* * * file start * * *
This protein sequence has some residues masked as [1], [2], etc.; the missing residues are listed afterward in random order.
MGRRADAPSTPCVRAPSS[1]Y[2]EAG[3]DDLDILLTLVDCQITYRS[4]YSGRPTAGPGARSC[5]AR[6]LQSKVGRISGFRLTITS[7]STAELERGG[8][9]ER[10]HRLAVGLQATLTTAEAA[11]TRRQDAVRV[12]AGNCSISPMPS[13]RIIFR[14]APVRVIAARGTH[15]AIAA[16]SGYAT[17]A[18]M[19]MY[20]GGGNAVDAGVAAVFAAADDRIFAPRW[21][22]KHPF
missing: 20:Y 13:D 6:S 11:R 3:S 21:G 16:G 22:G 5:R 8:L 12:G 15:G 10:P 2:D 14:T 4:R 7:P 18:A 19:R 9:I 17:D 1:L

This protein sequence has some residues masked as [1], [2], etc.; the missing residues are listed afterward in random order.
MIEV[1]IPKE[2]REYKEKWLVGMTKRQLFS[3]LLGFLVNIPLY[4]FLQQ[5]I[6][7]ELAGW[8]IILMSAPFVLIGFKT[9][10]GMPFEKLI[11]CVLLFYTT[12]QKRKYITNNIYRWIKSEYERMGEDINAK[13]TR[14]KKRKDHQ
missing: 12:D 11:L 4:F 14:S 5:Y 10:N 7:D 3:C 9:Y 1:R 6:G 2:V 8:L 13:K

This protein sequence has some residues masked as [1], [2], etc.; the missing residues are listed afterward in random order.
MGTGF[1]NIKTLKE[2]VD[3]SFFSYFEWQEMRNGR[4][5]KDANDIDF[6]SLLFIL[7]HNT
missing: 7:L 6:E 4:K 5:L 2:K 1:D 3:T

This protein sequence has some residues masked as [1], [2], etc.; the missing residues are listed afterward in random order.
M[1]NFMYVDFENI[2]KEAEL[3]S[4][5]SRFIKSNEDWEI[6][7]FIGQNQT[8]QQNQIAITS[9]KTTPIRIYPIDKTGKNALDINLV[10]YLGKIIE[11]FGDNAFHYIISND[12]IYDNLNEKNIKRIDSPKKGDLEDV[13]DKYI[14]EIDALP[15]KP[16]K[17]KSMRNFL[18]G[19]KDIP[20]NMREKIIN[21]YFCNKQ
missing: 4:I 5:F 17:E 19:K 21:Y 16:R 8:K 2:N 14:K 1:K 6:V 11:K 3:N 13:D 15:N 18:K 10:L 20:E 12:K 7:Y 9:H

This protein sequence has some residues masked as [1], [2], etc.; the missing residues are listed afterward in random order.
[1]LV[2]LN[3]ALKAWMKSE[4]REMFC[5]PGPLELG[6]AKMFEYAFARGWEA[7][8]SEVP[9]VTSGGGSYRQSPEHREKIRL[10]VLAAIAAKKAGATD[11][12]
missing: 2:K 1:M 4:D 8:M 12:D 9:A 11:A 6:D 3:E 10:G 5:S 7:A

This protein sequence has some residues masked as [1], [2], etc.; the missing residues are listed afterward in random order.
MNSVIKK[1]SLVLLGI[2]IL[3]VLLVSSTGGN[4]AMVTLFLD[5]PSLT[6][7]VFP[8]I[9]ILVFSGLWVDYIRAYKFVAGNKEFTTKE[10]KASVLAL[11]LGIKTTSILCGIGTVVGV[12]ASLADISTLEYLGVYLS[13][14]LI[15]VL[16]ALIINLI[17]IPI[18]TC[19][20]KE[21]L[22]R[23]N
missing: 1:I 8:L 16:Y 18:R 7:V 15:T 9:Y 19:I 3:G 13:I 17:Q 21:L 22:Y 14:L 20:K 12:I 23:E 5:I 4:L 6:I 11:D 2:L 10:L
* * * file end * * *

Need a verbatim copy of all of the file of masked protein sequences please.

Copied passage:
This protein sequence has some residues masked as [1], [2], etc.; the missing residues are listed afterward in random order.
MGRRADAPSTPCVRAPSS[1]Y[2]EAG[3]DDLDILLTLVDCQITYRS[4]YSGRPTAGPGARSC[5]AR[6]LQSKVGRISGFRLTITS[7]STAELERGG[8][9]ER[10]HRLAVGLQATLTTAEAA[11]TRRQDAVRV[12]AGNCSISPMPS[13]RIIFR[14]APVRVIAARGTH[15]AIAA[16]SGYAT[17]A[18]M[19]MY[20]GGGNAVDAGVAAVFAAADDRIFAPRW[21][22]KHPF
missing: 20:Y 13:D 6:S 11:R 3:S 21:G 16:G 22:G 5:R 8:L 12:G 15:G 10:P 2:D 14:T 4:R 7:P 18:A 19:R 9:I 17:D 1:L

This protein sequence has some residues masked as [1], [2], etc.; the missing residues are listed afterward in random order.
MIEV[1]IPKE[2]REYKEKWLVGMTKRQLFS[3]LLGFLVNIPLY[4]FLQQ[5]I[6][7]ELAGW[8]IILMSAPFVLIGFKT[9][10]GMPFEKLI[11]CVLLFYTT[12]QKRKYITNNIYRWIKSEYERMGEDINAK[13]TR[14]KKRKDHQ
missing: 12:D 11:L 4:F 14:S 5:Y 10:N 7:D 3:C 9:Y 1:R 6:G 2:V 8:L 13:K

This protein sequence has some residues masked as [1], [2], etc.; the missing residues are listed afterward in random order.
MGTGF[1]NIKTLKE[2]VD[3]SFFSYFEWQEMRNGR[4][5]KDANDIDF[6]SLLFIL[7]HNT
missing: 7:L 6:E 4:K 5:L 2:K 1:D 3:T

This protein sequence has some residues masked as [1], [2], etc.; the missing residues are listed afterward in random order.
M[1]NFMYVDFENI[2]KEAEL[3]S[4][5]SRFIKSNEDWEI[6][7]FIGQNQT[8]QQNQIAITS[9]KTTPIRIYPIDKTGKNALDINLV[10]YLGKIIE[11]FGDNAFHYIISND[12]IYDNLNEKNIKRIDSPKKGDLEDV[13]DKYI[14]EIDALP[15]KP[16]K[17]KSMRNFL[18]G[19]KDIP[20]NMREKIIN[21]YFCNKQ
missing: 4:I 5:F 17:E 19:K 21:Y 16:R 8:K 2:N 14:K 1:K 6:V 11:K 3:N 13:D 15:N 18:K 10:L 20:E 12:K 7:Y 9:H

This protein sequence has some residues masked as [1], [2], etc.; the missing residues are listed afterward in random order.
[1]LV[2]LN[3]ALKAWMKSE[4]REMFC[5]PGPLELG[6]AKMFEYAFARGWEA[7][8]SEVP[9]VTSGGGSYRQSPEHREKIRL[10]VLAAIAAKKAGATD[11][12]
missing: 2:K 1:M 4:D 8:M 12:D 9:A 11:A 6:D 3:E 10:G 5:S 7:A

This protein sequence has some residues masked as [1], [2], etc.; the missing residues are listed afterward in random order.
MNSVIKK[1]SLVLLGI[2]IL[3]VLLVSSTGGN[4]AMVTLFLD[5]PSLT[6][7]VFP[8]I[9]ILVFSGLWVDYIRAYKFVAGNKEFTTKE[10]KASVLAL[11]LGIKTTSILCGIGTVVGV[12]ASLADISTLEYLGVYLS[13][14]LI[15]VL[16]ALIINLI[17]IPI[18]TC[19][20]KE[21]L[22]R[23]N
missing: 1:I 8:L 16:Y 18:R 7:V 15:T 9:Y 19:I 3:G 13:I 17:Q 21:L 22:Y 14:L 20:K 12:I 23:E 5:I 4:L 6:I 11:D 2:L 10:L